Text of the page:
Rodney King Book: Rodney King Reflects On The LA Riots 20 Years Later

This story comes to us courtesy of Neon Tommy.

Lucky is not exactly the word one would use to describe someone who’s videotaped beating, and the subsequent acquittal of the officers accused of beating him, touched off one of the worst urban riots in American history. But 20 years later, that’s exactly the word Rodney King, now 47, uses to describe himself.

“I was one of the lucky ones,” King said, adding of that fateful day, “It was a blessing the camera was there.”

King discussed everything from the beating and the trial and the riots in LA while promoting his memoir, “The Riot Within: My Journey From Rebellion To Redemption” during an interview with Los Angeles Times op-ed columnist Patt Morrison at the Los Angeles Times Festival of Books this weekend.

The amount of notoriety King received before and after the LA riots has overshadowed nearly everything else in his life. He has been cast, after all, as a symbol of the riots that engulfed the city in 1992. That is something King admits he was not ready for.

“When I was a little younger, when it happened to me in my younger age, it was a scary feeling,” he said.

On the night of March 3, 1991, King was driving at high speeds with two passengers on the 210 freeway when LAPD officers pulled over him over. Drunk but unarmed, he was tasered, kicked and beaten numerous times with batons for not cooperating. The whole incident perhaps would not have even made the evening news if not for the fact that a civilian bystander caught the entire beating on tape. The video became a worldwide phenomenon, and four of the officers were subsequently tried for excessive force. A jury ultimately acquitted the men—three white and one Hispanic—sparking the riots in South Central LA on April 29, 1992.

Widespread assault, arson and looting ensued in the city following the verdicts. Dozens were killed and more than a thousand were also injured during the riots.

“Why can’t we all just get along?” King famously asked reporters during this period.

King admits he hasn’t always coped with the fame and notoriety that followed —he’s been arrested on other occasions and has battled alcoholism, which he publicly dealt with on reality television shows “Celebrity Rehab with Dr. Drew” and “Sober House”—but insists after all these years he’s doing fine now.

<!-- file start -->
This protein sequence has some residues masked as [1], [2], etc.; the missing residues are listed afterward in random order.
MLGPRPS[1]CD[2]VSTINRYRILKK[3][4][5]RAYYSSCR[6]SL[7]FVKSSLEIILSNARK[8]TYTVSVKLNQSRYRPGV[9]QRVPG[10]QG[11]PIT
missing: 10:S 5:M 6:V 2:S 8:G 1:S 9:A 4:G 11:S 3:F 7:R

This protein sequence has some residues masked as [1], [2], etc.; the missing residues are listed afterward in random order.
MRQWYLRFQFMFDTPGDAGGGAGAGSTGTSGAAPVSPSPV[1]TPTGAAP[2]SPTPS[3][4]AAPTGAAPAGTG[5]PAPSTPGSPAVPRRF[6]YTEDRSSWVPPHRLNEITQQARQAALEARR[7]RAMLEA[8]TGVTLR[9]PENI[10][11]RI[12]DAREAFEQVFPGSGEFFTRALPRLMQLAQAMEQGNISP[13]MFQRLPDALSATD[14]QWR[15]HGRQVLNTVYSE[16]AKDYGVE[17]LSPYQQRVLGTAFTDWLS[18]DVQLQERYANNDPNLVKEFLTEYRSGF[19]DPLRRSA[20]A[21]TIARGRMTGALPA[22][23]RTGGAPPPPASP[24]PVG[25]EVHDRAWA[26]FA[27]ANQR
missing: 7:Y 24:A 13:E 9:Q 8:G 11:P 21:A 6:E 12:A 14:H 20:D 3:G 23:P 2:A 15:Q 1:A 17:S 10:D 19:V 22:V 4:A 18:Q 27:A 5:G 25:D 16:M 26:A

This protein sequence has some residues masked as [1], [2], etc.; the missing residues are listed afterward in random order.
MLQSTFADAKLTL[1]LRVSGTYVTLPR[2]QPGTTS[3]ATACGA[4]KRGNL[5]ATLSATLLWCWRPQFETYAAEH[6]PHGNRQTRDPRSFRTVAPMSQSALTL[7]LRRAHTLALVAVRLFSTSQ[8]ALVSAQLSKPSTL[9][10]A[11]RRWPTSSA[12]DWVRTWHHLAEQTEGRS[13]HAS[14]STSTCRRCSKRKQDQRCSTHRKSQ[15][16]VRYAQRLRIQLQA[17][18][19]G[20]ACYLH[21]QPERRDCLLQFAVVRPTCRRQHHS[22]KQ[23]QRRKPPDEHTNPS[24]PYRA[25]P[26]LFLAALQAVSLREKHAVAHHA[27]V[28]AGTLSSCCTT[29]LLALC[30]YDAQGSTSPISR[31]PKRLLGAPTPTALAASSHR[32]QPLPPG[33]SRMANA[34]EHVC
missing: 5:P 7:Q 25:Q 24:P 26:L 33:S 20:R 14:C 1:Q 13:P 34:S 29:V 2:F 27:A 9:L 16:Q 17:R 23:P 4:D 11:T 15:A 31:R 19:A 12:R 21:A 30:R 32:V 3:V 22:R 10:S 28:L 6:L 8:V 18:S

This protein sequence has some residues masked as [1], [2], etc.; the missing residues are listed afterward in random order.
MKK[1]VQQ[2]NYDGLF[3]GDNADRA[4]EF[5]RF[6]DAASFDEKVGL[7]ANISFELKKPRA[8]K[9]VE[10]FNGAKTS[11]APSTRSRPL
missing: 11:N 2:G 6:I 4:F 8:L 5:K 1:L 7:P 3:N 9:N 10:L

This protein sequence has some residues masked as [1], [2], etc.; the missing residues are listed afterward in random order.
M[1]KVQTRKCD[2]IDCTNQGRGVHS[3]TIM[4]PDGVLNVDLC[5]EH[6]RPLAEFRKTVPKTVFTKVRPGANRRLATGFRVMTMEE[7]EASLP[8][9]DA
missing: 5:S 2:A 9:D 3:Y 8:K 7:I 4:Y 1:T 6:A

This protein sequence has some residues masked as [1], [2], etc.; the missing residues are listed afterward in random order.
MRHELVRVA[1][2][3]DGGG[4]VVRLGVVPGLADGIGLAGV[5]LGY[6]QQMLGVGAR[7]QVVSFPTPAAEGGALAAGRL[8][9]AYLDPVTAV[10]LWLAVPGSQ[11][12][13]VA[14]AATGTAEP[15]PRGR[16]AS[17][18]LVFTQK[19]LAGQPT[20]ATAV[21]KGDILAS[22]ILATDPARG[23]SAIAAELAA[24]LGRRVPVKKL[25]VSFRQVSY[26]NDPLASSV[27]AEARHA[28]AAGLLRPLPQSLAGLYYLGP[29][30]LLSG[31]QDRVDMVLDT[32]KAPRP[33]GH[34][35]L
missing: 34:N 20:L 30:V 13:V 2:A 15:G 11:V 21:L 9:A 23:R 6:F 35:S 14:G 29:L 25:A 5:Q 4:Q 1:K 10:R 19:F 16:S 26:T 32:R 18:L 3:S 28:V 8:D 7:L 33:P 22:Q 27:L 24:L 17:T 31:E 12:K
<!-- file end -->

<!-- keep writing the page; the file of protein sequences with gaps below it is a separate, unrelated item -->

“I’m doing well, I’ve gotten at peace with myself,” he said.

He also told the audience he has forgiven the officers accused of beating him, despite the extent of his injuries, and the fact that to this day he still has medical bills related to the incident.

“That’s how I was raised, to be in a forgiving state of mind,” he said. “I've been forgiven many times, and I'm only human, so who am I not to forgive someone?”

The panel was fairly short—King was on stage for perhaps less than 25 minutes—because he arrived roughly 40 minutes after it was scheduled to start. He said Los Angeles traffic was to blame. The crowd, however, was far from restless. In the interim, Morrison conducted an informal, town-hall style meeting that was spirited, lively and thought provoking. Audience members discussed everything from their recollections of the riots, to whether things had changed in the city. On this point, audience members were divided.

One woman who was on the USC campus the day the rioting broke out said she thought things had changed for the better. “I think at least in this community, I think it has.” The woman added, “I think we have a long way to go.”

“I believe things have not changed,” said one woman, who lived on 64th and Normandie, which is near the epicenter of the riots, when they started. While she no longer lives in the area, she does visit it occasionally and said, “It’s even worse than the status quo at the time.”

When pressed by Morrison if things were better or worse than they were 20 years ago, King said he believed that, for the most part, things have changed for the better. “Are we better today or worse?” “I would have to say that things are better each and every day, you have to look at the history of where we’ve come from as a whole in this country, and the work that went into it over the years.”

He added: “As far as coming a long ways, I think we have come a little ways. We’ve got a long ways to go, like Martin Luther King said, and when it comes to race relations we should always be working on that in this country because of our history of it.”

As the panel concluded, King had one final thought to add.

“And remember one thing: yes we all can get along.”

For complete coverage of the Los Angeles Times Festival Of Books by Neon Tommy, click here